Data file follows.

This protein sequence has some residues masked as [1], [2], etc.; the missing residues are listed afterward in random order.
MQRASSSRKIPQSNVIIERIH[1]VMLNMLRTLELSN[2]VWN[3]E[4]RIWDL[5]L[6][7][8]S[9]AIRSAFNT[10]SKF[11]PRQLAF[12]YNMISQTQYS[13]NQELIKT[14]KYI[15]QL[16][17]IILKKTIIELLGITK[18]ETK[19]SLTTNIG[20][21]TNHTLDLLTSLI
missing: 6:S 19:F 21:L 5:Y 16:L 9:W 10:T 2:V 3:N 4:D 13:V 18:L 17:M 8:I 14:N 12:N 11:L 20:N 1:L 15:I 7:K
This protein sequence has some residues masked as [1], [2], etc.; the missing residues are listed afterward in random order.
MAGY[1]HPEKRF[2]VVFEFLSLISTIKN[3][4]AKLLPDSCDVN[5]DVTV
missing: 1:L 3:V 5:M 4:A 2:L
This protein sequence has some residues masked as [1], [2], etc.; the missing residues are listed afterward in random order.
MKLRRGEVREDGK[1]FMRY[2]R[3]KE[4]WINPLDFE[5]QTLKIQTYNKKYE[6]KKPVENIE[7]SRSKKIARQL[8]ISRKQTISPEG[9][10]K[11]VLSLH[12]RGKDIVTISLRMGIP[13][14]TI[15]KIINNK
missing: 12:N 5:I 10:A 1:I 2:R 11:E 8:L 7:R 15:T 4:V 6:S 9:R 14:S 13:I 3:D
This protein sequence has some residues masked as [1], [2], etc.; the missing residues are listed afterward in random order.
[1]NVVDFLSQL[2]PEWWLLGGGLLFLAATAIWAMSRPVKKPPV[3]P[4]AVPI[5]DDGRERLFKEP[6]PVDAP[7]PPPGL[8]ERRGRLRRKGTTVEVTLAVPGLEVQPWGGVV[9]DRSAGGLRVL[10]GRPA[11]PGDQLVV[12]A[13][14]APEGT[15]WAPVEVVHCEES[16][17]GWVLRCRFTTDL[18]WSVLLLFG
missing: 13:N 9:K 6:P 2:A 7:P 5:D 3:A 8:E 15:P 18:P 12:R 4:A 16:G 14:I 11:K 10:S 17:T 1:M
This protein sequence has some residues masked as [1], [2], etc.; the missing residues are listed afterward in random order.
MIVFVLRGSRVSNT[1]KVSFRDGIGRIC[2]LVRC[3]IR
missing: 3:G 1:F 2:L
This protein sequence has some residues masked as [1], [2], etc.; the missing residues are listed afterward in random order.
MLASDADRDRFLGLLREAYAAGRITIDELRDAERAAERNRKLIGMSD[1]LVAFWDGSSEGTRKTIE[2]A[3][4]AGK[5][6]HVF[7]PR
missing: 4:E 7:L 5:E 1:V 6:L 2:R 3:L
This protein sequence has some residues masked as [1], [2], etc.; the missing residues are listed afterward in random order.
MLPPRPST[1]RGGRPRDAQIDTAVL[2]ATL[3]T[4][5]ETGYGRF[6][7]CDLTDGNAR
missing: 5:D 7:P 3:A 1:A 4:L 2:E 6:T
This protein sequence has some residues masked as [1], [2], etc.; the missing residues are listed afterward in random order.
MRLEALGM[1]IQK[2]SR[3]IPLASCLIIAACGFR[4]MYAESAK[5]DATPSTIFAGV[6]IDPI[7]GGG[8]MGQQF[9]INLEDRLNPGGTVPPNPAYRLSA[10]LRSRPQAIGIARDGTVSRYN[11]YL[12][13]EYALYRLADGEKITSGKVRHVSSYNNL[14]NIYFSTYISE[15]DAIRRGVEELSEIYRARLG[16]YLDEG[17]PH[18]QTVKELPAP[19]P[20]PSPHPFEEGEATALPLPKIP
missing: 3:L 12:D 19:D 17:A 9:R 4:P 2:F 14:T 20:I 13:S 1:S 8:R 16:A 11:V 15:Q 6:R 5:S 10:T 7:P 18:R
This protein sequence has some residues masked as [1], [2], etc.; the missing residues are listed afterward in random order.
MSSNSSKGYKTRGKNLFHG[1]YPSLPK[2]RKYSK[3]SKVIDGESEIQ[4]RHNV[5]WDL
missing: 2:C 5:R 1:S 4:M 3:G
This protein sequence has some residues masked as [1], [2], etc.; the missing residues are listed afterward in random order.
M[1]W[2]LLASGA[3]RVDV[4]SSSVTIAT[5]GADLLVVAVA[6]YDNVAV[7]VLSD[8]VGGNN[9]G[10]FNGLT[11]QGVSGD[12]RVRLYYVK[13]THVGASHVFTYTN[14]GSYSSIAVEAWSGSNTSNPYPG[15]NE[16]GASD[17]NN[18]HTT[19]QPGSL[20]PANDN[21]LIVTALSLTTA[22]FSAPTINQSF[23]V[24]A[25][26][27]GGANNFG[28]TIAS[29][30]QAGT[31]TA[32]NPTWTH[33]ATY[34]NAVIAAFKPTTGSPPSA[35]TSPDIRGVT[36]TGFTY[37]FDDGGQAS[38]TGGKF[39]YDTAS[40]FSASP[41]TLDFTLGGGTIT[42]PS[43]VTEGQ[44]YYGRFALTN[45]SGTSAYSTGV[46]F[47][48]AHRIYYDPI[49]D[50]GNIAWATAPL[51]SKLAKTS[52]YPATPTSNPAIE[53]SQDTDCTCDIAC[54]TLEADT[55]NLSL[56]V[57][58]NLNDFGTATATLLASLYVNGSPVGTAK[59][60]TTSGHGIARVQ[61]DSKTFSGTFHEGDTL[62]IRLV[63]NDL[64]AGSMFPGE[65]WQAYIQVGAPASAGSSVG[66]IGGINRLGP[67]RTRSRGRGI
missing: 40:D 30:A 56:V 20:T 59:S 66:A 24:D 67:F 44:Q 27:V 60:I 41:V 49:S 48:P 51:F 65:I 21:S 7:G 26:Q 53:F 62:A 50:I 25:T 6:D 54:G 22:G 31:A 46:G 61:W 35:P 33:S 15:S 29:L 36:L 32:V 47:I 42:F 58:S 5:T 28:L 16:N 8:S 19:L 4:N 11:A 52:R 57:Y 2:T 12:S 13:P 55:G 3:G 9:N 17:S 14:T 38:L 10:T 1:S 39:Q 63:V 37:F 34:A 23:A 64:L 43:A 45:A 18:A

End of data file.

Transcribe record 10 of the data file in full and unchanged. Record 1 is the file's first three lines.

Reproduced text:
This protein sequence has some residues masked as [1], [2], etc.; the missing residues are listed afterward in random order.
M[1]W[2]LLASGA[3]RVDV[4]SSSVTIAT[5]GADLLVVAVA[6]YDNVAV[7]VLSD[8]VGGNN[9]G[10]FNGLT[11]QGVSGD[12]RVRLYYVK[13]THVGASHVFTYTN[14]GSYSSIAVEAWSGSNTSNPYPG[15]NE[16]GASD[17]NN[18]HTT[19]QPGSL[20]PANDN[21]LIVTALSLTTA[22]FSAPTINQSF[23]V[24]A[25][26][27]GGANNFG[28]TIAS[29][30]QAGT[31]TA[32]NPTWTH[33]ATY[34]NAVIAAFKPTTGSPPSA[35]TSPDIRGVT[36]TGFTY[37]FDDGGQAS[38]TGGKF[39]YDTAS[40]FSASP[41]TLDFTLGGGTIT[42]PS[43]VTEGQ[44]YYGRFALTN[45]SGTSAYSTGV[46]F[47][48]AHRIYYDPI[49]D[50]GNIAWATAPL[51]SKLAKTS[52]YPATPTSNPAIE[53]SQDTDCTCDIAC[54]TLEADT[55]NLSL[56]V[57][58]NLNDFGTATATLLASLYVNGSPVGTAK[59][60]TTSGHGIARVQ[61]DSKTFSGTFHEGDTL[62]IRLV[63]NDL[64]AGSMFPGE[65]WQAYIQVGAPASAGSSVG[66]IGGINRLGP[67]RTRSRGRGI
missing: 40:D 30:A 56:V 20:T 59:S 66:A 24:D 67:F 44:Q 27:V 60:I 41:V 49:S 48:P 51:F 65:I 21:S 7:G 26:Q 53:F 62:A 50:I 25:T 6:D 54:G 22:G 31:A 46:G 61:W 35:P 33:S 15:S 29:L 36:L 32:V 47:I 42:F 58:S 5:T 28:L 16:N 8:S 19:L 4:N 11:A 52:R 57:Y 2:T 12:S 13:P 55:G 3:G 9:N 17:S 14:T 38:L 10:T 1:S 39:Q 63:V 37:F 34:A 23:A 64:L 43:A 45:A 18:A